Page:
This Is the End
Javerbaum never expected Elizabeth Bernoskie to receive the full $9.5 million, but six months after the case had ended, Zarinsky still had not made even an initial payment.
"Zarinsky was devastated," said Javerbaum. "He still harbored illusions of a life outside prison. That's why he made such a big deal about his money being stolen (from his trust). That was the money he was going to use to start his new life."
So it was back again before Superior Court Judge Thomas Lyons.
"He (Zarinsky) refused to turn over the details of his assists," said Javerbaum. "But using the help of investigators we found $154,000 in a T. Rowe Price fund in Baltimore, Md. He didn't have any friends or family left who could secret away an account for him."
Judge Lyons demanded that Zarinsky turn the money over to Elizabeth Bernoskie, plus reveal any inside information remaining on the rest of his accounts.
"I was then able to prosecute him to the maximum extent I could," said Javerbaum. "I even levied the money he had in his account in jail - $70."
The Bernoskie's would receive approximately $300,000.
Zarinsky's appeal in the civil case is still pending.
"Then that will be the end of it...," said Javerbaum.
Guzzi is not one to agree.
"Don't forget Zarinsky's still the first person to be convicted of murder without a body," said Guzzi. "As long as her (Rosemary Calandriello's) body is out there, the Zarinsky tale has not ended."
Guzzi paid a final jailhouse visit to Zarinsky in 1987.
"It was my last day on the force and I wanted to find out where Rosemary was before I retired," said Guzzi. "But Zarinsky refused to see me."
A few years later, Guzzi received a letter from Zarinsky, who wished Guzzi well and hoped that he was in good health.
Guzzi shared the letter with Court TV's Crime Library.
"It's been 25 years since 1969," Zarinsky wrote. "And I was hoping that the old adversarial roles we had a quarter of a century ago might now be discarded and replaced by mutual friendship in the future." He went on to speak of poor health, regretting his crimes, and wanting to die at home rather than in prison. He wrote that he wanted to now work on the side of the law and asked Guzzi to help him get a supervised release from prison.
He also asked for Guzzi's home phone number and permission to call him collect.
"I replied, 'No, thank you,'" said Guzzi. "He never said one thing about Rosemary. Or whether he was going to bring me to Rosemary. Not one thing. The only thing he was worried about was getting his ass out of jail."
To this day, Guzzi still hopes to "find out where Rosemary is buried."
Jakubiec sympathizes with Guzzi, whom he credits for keeping interest in Zarinsky alive after his initial acquittal in the early 70s.
"I really thought we were going to recover her body during the Bernoskie investigation," said Jakubiec. "I could not understand why he wouldn't give us Rosemary. My whole selling point to him was..., 'Look, you're convicted so you can't be re-tried,' but the bottom line with Zarinsky, and this is my opinion, Zarinsky thinks with her body he still has a good chance of getting out of jail tomorrow."
Pfeiffer offers a different theory.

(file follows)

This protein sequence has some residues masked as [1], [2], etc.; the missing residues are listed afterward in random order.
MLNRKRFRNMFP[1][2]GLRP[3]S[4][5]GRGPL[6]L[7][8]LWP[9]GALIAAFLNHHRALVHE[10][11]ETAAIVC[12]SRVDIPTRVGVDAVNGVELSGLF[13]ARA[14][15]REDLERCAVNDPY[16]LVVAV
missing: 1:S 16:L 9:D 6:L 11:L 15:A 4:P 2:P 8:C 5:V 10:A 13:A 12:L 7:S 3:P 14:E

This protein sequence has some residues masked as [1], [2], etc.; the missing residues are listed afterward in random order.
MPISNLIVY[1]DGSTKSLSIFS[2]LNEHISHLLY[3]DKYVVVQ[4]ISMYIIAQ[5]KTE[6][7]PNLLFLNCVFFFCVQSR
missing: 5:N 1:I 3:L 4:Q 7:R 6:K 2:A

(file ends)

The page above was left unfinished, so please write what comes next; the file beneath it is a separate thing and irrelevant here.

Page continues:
"Do you know why Zarinsky never gave up her body?" said Pfeiffer. "And I can't prove this, but I think the reason why is you'd find other bodies there. Why else would he keep this secret for so long?"
Zarinsky has been eligible for parole two times - in 1988 and 1991 - but was spurned by the New Jersey State Parole Board on each occasion.
"The parole board wanted him to admit his role in the Calandriello killing and to show some remorse," said Benedict, referring to the latter hearing. "That's when he changed his story and said that he had accidentally run Rosemary over."
Jakubiec heard the story as well, directly from Zarinsky: "He said he took her to a lover's lane someplace in the Highlands. He bought her some kind of brandy. She got really drunk and got out of the car to go to the bathroom and he backed up over her. That's his story. Then he sticks her in the trunk and he doesn't know what to do with her. He starts driving around."
The parole board ordered Zarinsky to begin psychiatric care, but he declined.
No further hearings have been scheduled.
Most people involved with the case believe that Zarinsky will "never see the light of day," but Pfeiffer, for one, is not quite so sure.
"He got a 98 year sentence, but you don't serve the full 98 years," said Pfeiffer. "He's a model prisoner from what I hear. So there's always the possibility that he could be paroled. It all boils down to the question of where Rosemary Calandriello's body is..."
Benedict counters with a story about "the tape," which he told to Court TV: "His wife stayed with him for years. She ultimately decided to move on and asked him for a divorce. She taped the conversation with him. The parole board has a copy. It starts with him talking about how great she's been, how she's the one steady thing in his life, and that he loves her, and that he doesn't want her to leave him. But she's very firm. When he finally realizes that the sweet talk isn't working it's like he becomes a different person. He makes threats on that tape...like when he gets out he'll crush her head like a grape...some comment about knowing people in the facility who would cap her in a garage somewhere for a carton of cigarettes. But his voice...it's...it's...chilling...it's beyond chilling. When I heard it I said, 'This is scary stuff...' Can you imagine a parole board letting this guy out? When you listen to that tape you realize he's two different people."
Zarinsky still has 68 years left on his sentence.
"I'd like to think he's never getting out, but...you know how things are today. You never know," said Guzzi. "Let's hope he dies there."